There's already plenty of examples of how this works in other areas. Take gun registration for example. Clearly you can see how "the people" would win(!)

For those of you who think I've lost my mind, I haven't. I'm only trying to make a point about registration and guns and registration in general, not alcohol. My punctuation errors are intentional. In many computer programming languages the "!" means to invert, it's a "Not" logical operator. I thought an honest attempt to apply this "Registration" thinking to another problem similar in nature to gun violence might demonstrate how foolish the idea of gun registration truly is, and how the only party that really benefits from the gun registration "solution" is the ruling party. Hopefully, you can already see some of the other fallacies in this argument. For example, how little of an effect it would actually have on preventing people from having alcohol who really want it.

Tuesday, March 18, 2014

How to tell if a Law is Good or Not?

It should be pretty obvious that in today's complex ecosystem of politics, almost nobody truly understands what the ultimate impact of every new law will be.  Here's why:  

  1. Today, it's common for legislators to not even read the law.   
  2. It's common for a law to be motivated or opposed by a commercial interests or other corrupt intentions.
  3. It's common for legislators who actually do read the law to not understand it.
  4. It's common for multiple yet unrelated laws to be bundled together to help obfuscate the obviously bad or corrupted ones.
  5. It's common for those who transcribe the law into the practical US and State Codes and regulations to change it in someway as a matter of necessity, incompetence or ignorance.
  6. It's common for those who enforce the law to misinterpret or choose to enforce only portions of the law or twist the intent.
  7. It's common for those who adjudicate the law to twist the outcome or success of its intent.
  8. It's not possible to predict how future legislators, regulators, enforcement agents and judges will interpret and process the law - plenty of history on this starting with the second amendment, first and fourth amendments - then and now.

Given this gauntlet of improbabilities, that a law will even be in practice as it was originally intended, what is the possibility a law will actually even do most of what it is intended to do these days without other unforeseen consequences ala "if you like your doctor, you can keep your doctor"? 

Then, given all the incomplete, incompetent, misguided, obfuscated and corrupted information available these days, I believe that very few, if any people are actually qualified to determine that a law will be good.  So with the impossible task of understanding the necessary complexities and interactions of our huge governmental ecosystem, in order to make finite judgments on individual laws, I’ve concluded that a philosophy about new laws is easier to manage and just about as effective, if not more, than trying to fathom the implications of every new law.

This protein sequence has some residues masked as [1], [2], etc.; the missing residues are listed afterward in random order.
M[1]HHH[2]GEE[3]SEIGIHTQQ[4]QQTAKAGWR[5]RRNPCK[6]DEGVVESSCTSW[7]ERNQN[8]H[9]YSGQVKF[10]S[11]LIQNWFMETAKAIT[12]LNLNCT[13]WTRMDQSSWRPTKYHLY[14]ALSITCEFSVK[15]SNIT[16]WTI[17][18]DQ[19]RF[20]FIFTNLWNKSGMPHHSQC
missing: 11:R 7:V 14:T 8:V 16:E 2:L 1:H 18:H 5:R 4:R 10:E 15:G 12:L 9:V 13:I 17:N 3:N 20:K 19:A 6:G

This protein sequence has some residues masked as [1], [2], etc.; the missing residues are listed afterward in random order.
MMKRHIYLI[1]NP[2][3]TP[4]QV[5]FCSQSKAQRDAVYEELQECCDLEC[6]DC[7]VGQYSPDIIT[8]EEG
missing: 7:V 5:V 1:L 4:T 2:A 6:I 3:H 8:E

And I base that philosophy on personal liberty which many people feel is tied to the size of government.  Indeed - as government grows bigger, individuals get smaller.  But, it’s probably easier to show that the “size of government” has decreased over this current administration rather than increased,  so I wouldn’t even attempt it. 

Because, so much redistribution of government resources has taken place in the last 12 years, it really only boils down to how much liberty we are losing year over year.  For example, decreasing the size of military but increasing domestic agency enforcement officers could result in a net effect of reducing the size of government but increasing the loss of personal liberty.  Or reducing department size but increasing computational abilities, tools and intelligence could result again in more loss of liberty even though the number of personnel shrank.  Basically, if we could show the increase in the power of government year over year, in its ability to invade and control the lives of its citizens, I think everyone would be seriously frightened.  And new laws are often the justification for growing the size and/or powers of enforcement agencies.

And so, here's some of the statistics you'll never see:

A year by year comparison of:
·         The number of government employed or sponsored people who are in enforcement positions.
·         A “liberty overhead coefficient” (for example, # of regulations X severity of punishment)
·         Enforcement Systems Effectiveness (weapons, control and intelligence gathering)

All I know is that I could do a lot more with a lot less worry about being in “compliance” with something or someone, or the paper work to do it, the farther I look back in time during my life.  And there’s only one organization that everyone always looks to for help solving the world's problems which displaces that level of personal freedom – government.

So, in my opinion, the reach of the part of government which invades my privacy and threatens my freedom has increased almost every year since I was born.  And this feels like and exponential progression, not linear.  So, with the impossible task of understanding the necessary complexities and interactions as well as whose "facts" to believe, my philosophy has come down to this:

Anything that produces a net growth in the government’s means of control or enforcement is further detrimental to personal liberty and the pursuit of happiness.